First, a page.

Wilson (1957) described a monitoring technique used to study the browsing behaviour of goats in Uganda, and was able to list 28 species of plants which the goats consumed with some indication of their relative importance.  More recently, Bennison et al (1998) used a similar technique to investigate the effects of supplementation and trypanosomosis infection on diet selection and grazing behaviour of cattle in The Gambia.  Again it proved possible to define the diet in some detail.  While monitoring studies have previously been used under close researcher control, usually on-station, the technique appeared suitable for use in on-farm situations under looser supervision.  It could potentially provide semi-quantitative data on diets and grazing behaviour in this poorly researched but important area.  

This paper describes the use of monitoring of goats owned by goat keepers from two ethnic groups.  Monitoring was used to investigate seasonal husbandry and grazing behaviour, and the types of feed consumed.  An attempt was made to identify the most important feeds consumed during the summer season when feed shortages are generally regarded as being particularly severe.  The information was intended to help identify feed-related constraints and interventions aimed at easing these constraints.
 

Materials and methods

Monitoring was established in Khakad village, Udaipur District, in early May 1998 and continued until mid May 1999.  Khakad is situated in a valley, which is irrigated by wells.  The valley is enclosed by rocky hills, which are now largely deforested.  There are three seasons, the wet (monsoon) season which normally starts in mid June and ends in October, followed by a cool dry winter season until March, and then a hot dry summer season.  The area suffers from periodic droughts caused by the failure of the monsoon rains.  The farming calendar is largely controlled by these seasons.

There are two major communities in Khakad who keep goats.  For the Tribal community livestock keeping is generally a secondary activity, after crop production. They may also work as hired labourers for part of the year.  Goats are kept mainly for income (goat sales); milk and some meat are produced for domestic consumption.  Kidding occurs mainly in the winter season (November to February) with some kids being born in the summer season (March to June).  Gayri goat keepers specialise in keeping livestock: large ruminants, sheep and goats.  Livestock numbers have decreased in recent years mainly due to feed shortages, with sheep keeping now being rare.  Goats are kept for income (goat sales) and milk (which is also sold), and to a lesser extent for manure.  Most Gayris do not consume meat for religious reasons. They generally have large herds, or manage large numbers of goats belonging to the extended family.  Kidding takes place mainly around the end of the rainy season/start of the winter season (September to November). Thus there are differences in management objectives, with milk production being of major importance for the Gayris but not to Tribal goat keepers.  Differences in husbandry are reflected in the different kidding seasons.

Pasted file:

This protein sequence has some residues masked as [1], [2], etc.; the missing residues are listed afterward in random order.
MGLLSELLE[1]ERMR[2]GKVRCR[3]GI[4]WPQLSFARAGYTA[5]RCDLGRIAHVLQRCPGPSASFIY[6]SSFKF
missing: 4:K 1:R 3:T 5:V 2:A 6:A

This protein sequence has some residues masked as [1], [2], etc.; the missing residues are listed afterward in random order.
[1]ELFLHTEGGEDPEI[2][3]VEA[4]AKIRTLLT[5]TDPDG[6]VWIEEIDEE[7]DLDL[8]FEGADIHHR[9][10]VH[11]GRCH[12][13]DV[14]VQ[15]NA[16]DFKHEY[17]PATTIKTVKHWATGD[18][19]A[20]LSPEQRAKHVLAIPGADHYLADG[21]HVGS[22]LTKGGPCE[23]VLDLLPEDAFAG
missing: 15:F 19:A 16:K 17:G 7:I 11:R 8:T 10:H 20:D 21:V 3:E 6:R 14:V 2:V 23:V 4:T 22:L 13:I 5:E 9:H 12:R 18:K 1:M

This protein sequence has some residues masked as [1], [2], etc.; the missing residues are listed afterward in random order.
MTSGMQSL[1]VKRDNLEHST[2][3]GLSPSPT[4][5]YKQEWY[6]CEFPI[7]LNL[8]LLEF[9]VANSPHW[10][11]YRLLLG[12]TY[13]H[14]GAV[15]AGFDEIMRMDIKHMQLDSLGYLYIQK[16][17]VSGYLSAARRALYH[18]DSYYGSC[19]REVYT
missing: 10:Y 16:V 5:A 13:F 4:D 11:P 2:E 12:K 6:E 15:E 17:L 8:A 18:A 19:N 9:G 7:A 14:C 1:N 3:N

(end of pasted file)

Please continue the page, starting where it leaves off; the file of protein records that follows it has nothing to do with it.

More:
Both Wilson (1957) and Bennison et al (1998) took observations every five minutes using a series of codes to represent the activities of the animals.  The same approach was adopted in this study, modifying the coding system to its particular requirements. Monitors were recruited from both of the local goat-keeping communities.  Each monitor selected two female goats from within their own community herds.  The goats selected were lactating at the time of selection.  Monitors followed a single goat on each day of monitoring.  Each monitoring period lasted for four consecutive days when each goat was monitored for two days per monitoring period; the goat to be monitored on any particular day being chosen at random.  Observations were taken every five minutes from before the goats left the homestead to after they returned in the evening, to include all of the grazing time.  The goat activity, type of feed, the location of the goats and, where possible, the name of the feed were noted by monitors.  Data were entered onto spreadsheets and transferred to a database. Here, the numbers of counts for each feed type and activity for individual goats for each day of monitoring were extracted.  Activity, feed type and location codes are given in Table 1.

Table 1.  Codes for activities, feed types and locations

Code number

Activity

Feed type

Location description

0

Not defined

Not feeding

Homestead area

1

Feeding

Lopped tree fodder

Bottom of hills

2

Walking

Grazed (not lopped) tree fodder or grass

Slopes of hills

3

Resting

Dried leaves

Top of hills

4

Other

Concentrates

Not used

5

Not used

Other

Not used

Statistical analysis (means and ANOVA) was performed using Statistical Package for Social Scientists (release 9.0.0, SPSS Inc, Chicago, USA).  A more detailed analysis was conducted by considering each observation period as an individual experiment and, within each, the date was used as a blocking factor.  Bartlett's test for homogeneity of variance was used to explore variances of data from different observation periods.  Each observation was analysed for each period (where appropriate) and the analyses summarised for the effect of ethnicity and the interaction with date of observation. The statistical significance of the differences in the number of counts per goat per day between Gayris' and Tribals' goats for each period was investigated using the 95% confidence intervals.  Positive values indicate significantly higher (P<0.05) counts for Gayris' goats, negative values indicate higher (P<0.05) counts for Tribals' goats.  If the confidence interval included the value 0, differences were regarded as non-significant (P>0.05).